The main component of the imager is a set of state-of-the-art CCDs (charge-coupled devices), similar to but much more sensitive than those in ordinary digital cameras. The imager’s 74 CCDs are arranged in a hexagonal pattern on the focal plane of DECam (see Figure 3), where images are recorded. About 14 copies of the full moon would fit in a single image (see Figure 4). DECam can be read out in fewer than 30 seconds, faster than most CCD cameras currently in use in astronomy.

Unlike consumer-grade cameras that are used to record images of things that are very bright, astronomical CCDs must be much more sensitive to detect the tiny amount of light that reaches us from faint and/or distant objects. Much of the light from extremely distant galaxies and supernovae has been redshifted into long-wavelength red and infrared light, which conventional CCDs do not detect very well.

DES uses CCDs that scientists at Lawrence Berkeley National Laboratory (LBNL) specifically designed to observe red light from distant galaxies. The chance of detecting long-wavelength light is increased when it travels through more silicon, so DES CCDs are about 10 times thicker than conventional CCDs.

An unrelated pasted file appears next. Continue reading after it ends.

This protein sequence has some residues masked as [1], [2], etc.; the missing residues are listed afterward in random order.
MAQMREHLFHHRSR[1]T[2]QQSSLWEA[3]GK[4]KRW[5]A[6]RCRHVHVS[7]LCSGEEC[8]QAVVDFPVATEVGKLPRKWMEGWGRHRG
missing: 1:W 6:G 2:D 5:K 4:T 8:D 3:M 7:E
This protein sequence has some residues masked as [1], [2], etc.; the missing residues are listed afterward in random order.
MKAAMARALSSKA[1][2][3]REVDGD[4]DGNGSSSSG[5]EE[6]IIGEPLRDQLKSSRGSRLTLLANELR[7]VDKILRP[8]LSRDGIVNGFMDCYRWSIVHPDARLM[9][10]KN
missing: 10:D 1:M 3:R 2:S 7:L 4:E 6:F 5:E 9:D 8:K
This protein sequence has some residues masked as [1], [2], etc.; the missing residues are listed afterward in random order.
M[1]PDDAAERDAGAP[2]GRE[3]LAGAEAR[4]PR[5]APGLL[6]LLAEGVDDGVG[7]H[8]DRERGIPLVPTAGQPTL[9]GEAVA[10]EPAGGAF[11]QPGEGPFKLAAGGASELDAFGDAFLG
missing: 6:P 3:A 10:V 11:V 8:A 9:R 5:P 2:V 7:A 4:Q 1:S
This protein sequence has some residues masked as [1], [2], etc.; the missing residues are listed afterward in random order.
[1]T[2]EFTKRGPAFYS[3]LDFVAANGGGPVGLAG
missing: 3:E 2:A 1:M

Construction and Installation

DECam construction started in 2008 and finished in 2011.  It was first assembled and tested at Fermilab on a full-scale reproduction of the telescope top-rings called the “Telescope Simulator.”  The camera and its supporting hardware were delivered to CTIO in a series of shipments from 2010 to late 2011. CTIO led the camera installation with intense and active participation by the DECam design and construction team. Installation started in February 2012 and was completed in September 2012.  Figure 5 shows the Dark Energy Camera mounted on the Blanco telescope.


First Light

Figure 4: Image from First Light, where CCDs are apparent.